Running a family business can be a lot of work, and it is not something everyone is cut out for. Although you may love your job, you cannot work forever, and it is not always safe to assume the next generation will be able to take over when the time is right.
There are numerous obstacles that can get in the way of a family business successfully transitioning from one generation to the next, including a lack of interest from the next generation, family squabbles and inadequate skills. Creating and implementing a succession plan early can help you prepare your business to overcome potential obstacles that may impede a successful transition.
Who will take on key positions in the business?
One key function of your succession plan should be to identify who might take on essential positions within the business. Essential positions may include the owner, the executive and the governing board, among others.
Finding candidates for these roles can be challenging because you must balance the needs of the business with the desires of family members. Sometimes family members make appropriate candidates. Other times appropriate candidates must be found from elsewhere, either within or outside of the business.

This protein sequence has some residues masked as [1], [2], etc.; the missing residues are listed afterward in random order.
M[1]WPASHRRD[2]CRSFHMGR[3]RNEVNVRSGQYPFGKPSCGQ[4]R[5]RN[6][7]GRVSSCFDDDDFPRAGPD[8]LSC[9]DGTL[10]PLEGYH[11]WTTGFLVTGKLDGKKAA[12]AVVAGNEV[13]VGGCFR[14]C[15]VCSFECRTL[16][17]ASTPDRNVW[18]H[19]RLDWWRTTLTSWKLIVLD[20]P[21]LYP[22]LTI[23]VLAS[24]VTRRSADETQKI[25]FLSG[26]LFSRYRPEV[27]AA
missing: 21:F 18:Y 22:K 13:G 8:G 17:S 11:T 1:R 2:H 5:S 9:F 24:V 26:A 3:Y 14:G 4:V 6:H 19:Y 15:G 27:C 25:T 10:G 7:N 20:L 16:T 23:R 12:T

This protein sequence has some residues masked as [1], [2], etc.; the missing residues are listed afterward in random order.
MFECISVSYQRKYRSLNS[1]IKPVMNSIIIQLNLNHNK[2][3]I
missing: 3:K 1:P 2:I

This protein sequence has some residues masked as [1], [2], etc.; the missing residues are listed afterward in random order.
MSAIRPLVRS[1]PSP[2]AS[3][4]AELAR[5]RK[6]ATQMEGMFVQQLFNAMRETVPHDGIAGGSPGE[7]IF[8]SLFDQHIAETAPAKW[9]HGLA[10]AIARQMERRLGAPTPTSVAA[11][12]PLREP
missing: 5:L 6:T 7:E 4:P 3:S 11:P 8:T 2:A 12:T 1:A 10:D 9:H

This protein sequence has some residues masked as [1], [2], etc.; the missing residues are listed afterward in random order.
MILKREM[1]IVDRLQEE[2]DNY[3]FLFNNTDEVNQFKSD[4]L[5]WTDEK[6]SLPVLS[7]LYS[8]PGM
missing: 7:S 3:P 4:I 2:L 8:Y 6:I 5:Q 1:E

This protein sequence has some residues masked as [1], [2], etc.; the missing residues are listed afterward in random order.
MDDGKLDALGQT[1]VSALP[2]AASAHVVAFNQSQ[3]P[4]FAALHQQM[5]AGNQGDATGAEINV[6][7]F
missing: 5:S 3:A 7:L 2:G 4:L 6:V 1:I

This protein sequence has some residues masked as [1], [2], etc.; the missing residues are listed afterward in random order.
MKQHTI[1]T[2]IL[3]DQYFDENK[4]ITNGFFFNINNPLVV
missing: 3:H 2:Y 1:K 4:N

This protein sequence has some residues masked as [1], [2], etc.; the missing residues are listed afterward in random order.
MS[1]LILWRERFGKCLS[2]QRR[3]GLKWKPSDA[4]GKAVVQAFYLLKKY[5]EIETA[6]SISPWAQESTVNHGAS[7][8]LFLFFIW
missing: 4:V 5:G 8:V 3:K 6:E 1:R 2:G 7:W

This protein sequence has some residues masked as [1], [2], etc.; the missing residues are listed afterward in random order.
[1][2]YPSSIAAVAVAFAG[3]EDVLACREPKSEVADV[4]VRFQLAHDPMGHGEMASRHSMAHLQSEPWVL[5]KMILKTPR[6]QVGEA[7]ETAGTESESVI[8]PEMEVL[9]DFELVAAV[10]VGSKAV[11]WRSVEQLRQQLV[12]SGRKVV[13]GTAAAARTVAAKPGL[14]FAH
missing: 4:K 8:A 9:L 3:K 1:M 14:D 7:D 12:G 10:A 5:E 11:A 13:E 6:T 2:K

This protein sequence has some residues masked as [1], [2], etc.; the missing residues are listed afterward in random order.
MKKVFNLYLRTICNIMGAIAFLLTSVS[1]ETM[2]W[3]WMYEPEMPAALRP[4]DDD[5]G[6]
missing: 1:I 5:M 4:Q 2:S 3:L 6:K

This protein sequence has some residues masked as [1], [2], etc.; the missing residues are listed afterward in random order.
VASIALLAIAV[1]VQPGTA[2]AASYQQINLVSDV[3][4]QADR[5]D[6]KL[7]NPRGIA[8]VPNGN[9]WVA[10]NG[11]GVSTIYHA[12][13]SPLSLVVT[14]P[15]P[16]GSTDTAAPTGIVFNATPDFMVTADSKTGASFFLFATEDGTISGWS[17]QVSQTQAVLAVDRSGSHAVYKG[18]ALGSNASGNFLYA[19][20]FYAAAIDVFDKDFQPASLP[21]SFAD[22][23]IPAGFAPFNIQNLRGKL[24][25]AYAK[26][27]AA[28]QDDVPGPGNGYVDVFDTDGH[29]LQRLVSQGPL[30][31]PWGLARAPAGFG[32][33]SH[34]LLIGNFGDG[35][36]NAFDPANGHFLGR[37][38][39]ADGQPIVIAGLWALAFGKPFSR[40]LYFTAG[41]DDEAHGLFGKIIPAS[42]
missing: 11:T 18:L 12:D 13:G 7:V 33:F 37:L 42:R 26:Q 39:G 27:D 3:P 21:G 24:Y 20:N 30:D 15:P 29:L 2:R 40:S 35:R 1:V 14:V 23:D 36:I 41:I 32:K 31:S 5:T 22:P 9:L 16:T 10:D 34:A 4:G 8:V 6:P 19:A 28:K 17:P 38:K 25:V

How will these people be trained?
Once you have identified potential successors, you should consider how these people will acquire the skills they need to be successful in their future roles. Often founders will mentor their successors and establish training programs for other important leadership positions. Other times founders may require possible successors to gain a college degree or a certain amount of work history outside the company to ensure they have the needed skills.
How will the business’s wealth be distributed?
A good succession plan should also address how the business’s wealth will be distributed each time a new owner takes over. Should each family member receive a share of the wealth, and if so, should each share be equal? Would it make more sense to distribute wealth based on contribution to the business? When deciding how money should be distributed, it is also important to consider the impact each option could have to the business over time.
Although business succession planning is rarely an urgent part of the work day, it can be helpful to establish a plan several years before any transition is expected to occur. Succession plans tend to be more successful when there is ample time to implement them, and having a plan already in place can help minimize disruptions to the business if something unexpected were to happen to you or to another business leader.